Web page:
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The Innocent User & His Kingdom of Viruses

The Innocent User & His Kingdom of Viruses

If you’re a Facebook user, odds are you’ve seen it. Joe Smith posts a new status that says something to the effect of, “Check out the picture I found of you.” It is followed by a link consisting of a series of random letters and numbers. Now, the dilemma ensues.

OMG! Joe has a picture of me?! OMG! I just have to see it. I know it looks shady and it might be a virus, but if there is even a chance that there is some random picture of me out on the Internet, it is totally worth the risk of costing my company countless IT engineering dollars too fight a potential virus.

The user can’t resist and decides to click the link. It produces a “Page Not Found” error. “Well maybe if I click on it 7-8 more times it will come up.”

At this point, that little bot that was downloaded on the first attempt now has 7-8 little bot friends. In a couple days they are going to have a web browser pop-up party on the user’s screen and their Google home page will be redirected to some site of questionable moral fiber.

The user isn’t going to report it right away because they are so embarrassed. When they do report it, they have been doing NOTHING but work for the past 2 weeks and would not even think of surfing Facebook during work hours. It is officially the anti-virus software and the IT administrator’s fault. Lengthy Safe Mode scans with software like Malwarebytes or SuperAntiSpyware find numerous infections in repeated scans eventually prompting the need for a full rebuild of the PC.


How can this be prevented

First of all, nothing can prevent 100% of spyware, malware, and viruses. It can only be reduced, but quite drastically if your users are willing to make some basic adjustments.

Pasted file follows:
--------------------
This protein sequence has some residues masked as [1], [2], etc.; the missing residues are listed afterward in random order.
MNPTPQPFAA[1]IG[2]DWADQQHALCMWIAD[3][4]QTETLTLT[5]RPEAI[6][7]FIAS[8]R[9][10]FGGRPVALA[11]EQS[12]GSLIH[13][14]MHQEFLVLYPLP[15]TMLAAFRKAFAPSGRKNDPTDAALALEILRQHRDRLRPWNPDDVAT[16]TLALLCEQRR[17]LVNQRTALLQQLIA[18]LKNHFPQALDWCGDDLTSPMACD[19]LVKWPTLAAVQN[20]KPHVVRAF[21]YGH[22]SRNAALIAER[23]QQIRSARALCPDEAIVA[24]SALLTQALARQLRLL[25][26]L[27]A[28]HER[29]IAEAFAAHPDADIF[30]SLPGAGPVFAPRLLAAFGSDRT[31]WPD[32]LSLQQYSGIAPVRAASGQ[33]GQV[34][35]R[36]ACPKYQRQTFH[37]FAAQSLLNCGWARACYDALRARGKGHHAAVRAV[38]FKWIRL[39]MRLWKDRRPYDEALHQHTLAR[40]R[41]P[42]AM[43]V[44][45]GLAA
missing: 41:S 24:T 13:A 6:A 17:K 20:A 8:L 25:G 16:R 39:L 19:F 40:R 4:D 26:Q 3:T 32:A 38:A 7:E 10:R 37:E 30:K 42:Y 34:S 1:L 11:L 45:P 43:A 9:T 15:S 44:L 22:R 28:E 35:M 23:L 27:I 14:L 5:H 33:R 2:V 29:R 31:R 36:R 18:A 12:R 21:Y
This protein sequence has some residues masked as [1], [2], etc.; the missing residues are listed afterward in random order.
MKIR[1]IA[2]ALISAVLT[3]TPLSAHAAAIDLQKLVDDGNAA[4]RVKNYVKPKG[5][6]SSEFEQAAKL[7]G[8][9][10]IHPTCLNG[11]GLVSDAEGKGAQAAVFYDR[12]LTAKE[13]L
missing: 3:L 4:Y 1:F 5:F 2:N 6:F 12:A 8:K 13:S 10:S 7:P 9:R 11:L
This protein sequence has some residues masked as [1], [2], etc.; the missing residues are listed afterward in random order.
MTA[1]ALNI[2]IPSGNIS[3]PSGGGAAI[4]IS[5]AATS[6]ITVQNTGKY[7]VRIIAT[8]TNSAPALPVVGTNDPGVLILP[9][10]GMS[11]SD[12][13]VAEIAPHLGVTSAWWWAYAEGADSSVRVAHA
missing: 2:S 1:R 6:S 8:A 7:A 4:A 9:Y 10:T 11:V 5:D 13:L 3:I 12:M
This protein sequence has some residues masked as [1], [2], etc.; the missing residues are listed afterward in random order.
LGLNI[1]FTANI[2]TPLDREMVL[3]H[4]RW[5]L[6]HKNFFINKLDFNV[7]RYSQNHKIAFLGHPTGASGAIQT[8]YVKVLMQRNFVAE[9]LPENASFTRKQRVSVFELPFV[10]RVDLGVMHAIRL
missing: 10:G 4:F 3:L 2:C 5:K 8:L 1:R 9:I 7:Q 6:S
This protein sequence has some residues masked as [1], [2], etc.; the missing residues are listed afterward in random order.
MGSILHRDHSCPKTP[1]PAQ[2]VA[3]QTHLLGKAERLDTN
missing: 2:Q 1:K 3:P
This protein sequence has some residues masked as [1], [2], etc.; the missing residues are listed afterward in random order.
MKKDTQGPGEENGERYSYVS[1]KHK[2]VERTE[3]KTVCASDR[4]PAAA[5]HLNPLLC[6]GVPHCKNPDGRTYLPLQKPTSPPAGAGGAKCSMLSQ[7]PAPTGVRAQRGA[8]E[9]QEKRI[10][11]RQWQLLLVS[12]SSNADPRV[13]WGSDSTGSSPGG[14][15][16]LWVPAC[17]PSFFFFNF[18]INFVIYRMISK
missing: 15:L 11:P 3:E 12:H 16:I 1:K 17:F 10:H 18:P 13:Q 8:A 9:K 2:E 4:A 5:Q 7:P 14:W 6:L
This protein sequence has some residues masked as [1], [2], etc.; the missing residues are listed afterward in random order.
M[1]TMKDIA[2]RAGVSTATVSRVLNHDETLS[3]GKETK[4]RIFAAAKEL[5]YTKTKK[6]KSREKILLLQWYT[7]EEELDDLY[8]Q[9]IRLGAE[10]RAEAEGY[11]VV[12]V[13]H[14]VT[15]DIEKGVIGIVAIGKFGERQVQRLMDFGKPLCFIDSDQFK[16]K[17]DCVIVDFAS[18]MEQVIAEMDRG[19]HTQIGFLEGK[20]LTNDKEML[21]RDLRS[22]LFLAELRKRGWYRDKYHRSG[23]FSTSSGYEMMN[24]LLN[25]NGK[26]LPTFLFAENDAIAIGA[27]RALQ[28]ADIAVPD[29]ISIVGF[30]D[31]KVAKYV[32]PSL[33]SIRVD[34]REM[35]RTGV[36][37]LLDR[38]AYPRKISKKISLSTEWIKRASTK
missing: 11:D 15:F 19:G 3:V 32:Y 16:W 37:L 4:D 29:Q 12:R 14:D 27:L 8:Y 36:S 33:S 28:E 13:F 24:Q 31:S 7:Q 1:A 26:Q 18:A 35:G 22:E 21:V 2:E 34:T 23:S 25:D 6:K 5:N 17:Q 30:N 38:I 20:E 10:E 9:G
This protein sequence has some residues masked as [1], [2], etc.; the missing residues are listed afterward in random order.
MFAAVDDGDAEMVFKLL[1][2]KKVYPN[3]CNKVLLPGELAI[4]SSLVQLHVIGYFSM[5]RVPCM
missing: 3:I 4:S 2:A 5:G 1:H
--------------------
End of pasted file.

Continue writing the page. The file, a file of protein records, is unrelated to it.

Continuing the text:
Option 1

Attempt to train your users not to click on anything suspicious. Unfortunately, the writers of this malicious code are not just dumb vandals. They are very creative in figuring out ways to trick users. The thought of a Facebook friend having a random picture of you is irresistible to most users and worth the risk to them to click on the link…..repeatedly. There are simply too many tricks out there that eventually catch everyone including the writer of this blog.

As an aside, I got an IM from an “infected friend” that said, “Hey Jed. Check out the video I took.” Ironically enough I was at a wedding with that friend 2 weekends prior and he had his video camera with him. I was duped. This option should be employed as a default, but not as the sole solution.

Option 2

Implement an anti-malware software suite. This is a better option when used in conjunction with option 1, but will still not significantly reduce malware. The writers of malware are always a step ahead of the software providers and something will always slip through the cracks. Most anti-malware software out there are strong reactive tools but not as strong from a proactive standpoint.

Option 3

Remove a users ability to install anything. Typically over the past couple of years users have been setup with local administrative rights on their personal PC’s or laptops. This typically gives that back-door malware the permissions it needs to install itself. Through the use of a Group Policy setting, IT administrators can strip all local administrative rights from the users. This way, most pieces of malware that try to sneak in will not be able to install themselves. The user will simply not have the permissions to do so.

The downside to this method is that users will find themselves unable to install certain software updates or printers or perform other tasks on their PC’s that they were used to doing. This can cause a bit more IT administrative time, but considerably less time than running lengthy malware scans or performing a complete rebuild of an infected machine.

There are a couple of ways around this caveat. For example, a local administrator could be setup on every machine and the password given to the user. If a software update needs to happen, the user will be prompted for credentials. Of course we are making the assumption that the user will have the wherewithal to not enter those credentials after they clicked on Joe Smith’s link to your photos, but as I mentioned above, nothing is 100% failsafe. The best option is to work with your IT administrator to come up with the best solution for you users and your environment.

There are other options such as content blocking at the firewall level, but this blog was assuming a minimal capital investment. With some creativity and due diligence, the risks of becoming infected with malware can be drastically reduced.